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March, 2018 Reflections from the Bishop


For You. For Me. For Us.



Avid students of the Small Catechism marvel at the simplicity of Luther’s answer to the potentially vexing question, “Who, then, is worthy to receive this sacrament?”

Luther’s answer: the person who has faith in the words, “for you.”

Faith is what lies behind the single word we say when receiving the sacrament. After hearing the words, “The body of Christ given for you,” and “The blood of Christ shed for you,” our “Amen” spoken in response is not primarily an affirmation of the claim that this is Christ’s body and blood, but that Christ’s body and blood are “for me!”

“Amen!” we say. “As surely as I am in need of forgiveness, life and salvation, so surely has Christ given me and all sinners this wondrous gift! Amen!”

Luther’s answer is no innovation, but a perfectly simple application of the apostolic faith to a person of faith. In the creed, we find the same joyful confession: “For us and for our salvation he came down from heaven.” Understood in light of the communicant’s single-word response, “Amen,” our use of the creed is not primarily to identify a list of divine attributes and actions we hold to be true, but to embrace the whole business as having been done “for us!”

In the spirit of this joyful, simple faith, let me draw your attention to a Lenten hymn written about 100 years before Luther, Oh Love, How Deep. (LBW #88; ELW #322) Its medieval English tune can be a little stark for some, but as a treasure of “for us” faith, this hymn has no rival.

No less than thirteen times, the hymn sounds forth with one or another example of how Christ’s life was lived, given, endured, shared, “for us.”

The first “for us” is Jesus’ baptism by John in the Jordan River. The last is his sending of the holy and life-giving Spirit at Pentecost. And as a frame around all thirteen examples of Jesus’ self-giving for us, the hymn’s author names the incarnation and our hope of eternal life.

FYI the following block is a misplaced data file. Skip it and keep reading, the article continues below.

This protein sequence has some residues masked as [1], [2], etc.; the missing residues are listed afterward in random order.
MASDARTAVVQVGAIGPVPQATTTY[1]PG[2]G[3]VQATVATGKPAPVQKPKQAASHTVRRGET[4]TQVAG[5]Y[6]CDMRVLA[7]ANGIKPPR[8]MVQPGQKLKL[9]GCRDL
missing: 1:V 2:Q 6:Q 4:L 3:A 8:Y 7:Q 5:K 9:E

At every turn, the pious 15th century monastic author of this hymn, Thomas à Kempis, sees Christ giving himself again for us and for our salvation. His hymn has remained in use for 600 years, if you can imagine that! I wonder if its lasting quality is its unabashed awe at the gift of Christ.

And I wonder if the Church might not also think of its life in such a way. Perhaps your congregation could think about this in practical ways this Lent.

  • Might your congregation study, picture and display the thirteen “for us” phrases in this astounding hymn like a kind of Stations of the Cross in your nave?
  • Do you think you could search your memory of the scriptural witness to the life of Christ and identify another two, or six, or dozen ways in which Christ has given himself for us?
  • Could you identify thirteen ways in which your congregation lives, gives, and shares itself for the neighbors you live among?
  • What might it communicate to your neighbors if you would add the phrase, “A congregation for you” at the end of your church name, and write it on your sign, and put it on your letterhead?

The narrative of Christ that we ponder and celebrate during Lent is the incarnate God who lives, dies, and rises “for us.” In a glorious exchange, God takes our sinfulness and gives us life and salvation in return. If this is the central story of our faith, our simple joy, how can our life together be anything different? Is not the Church, at its best, a community of faith lived for its neighbors?

With you in Christ,

+Kurt F. Kusserow, Bishop

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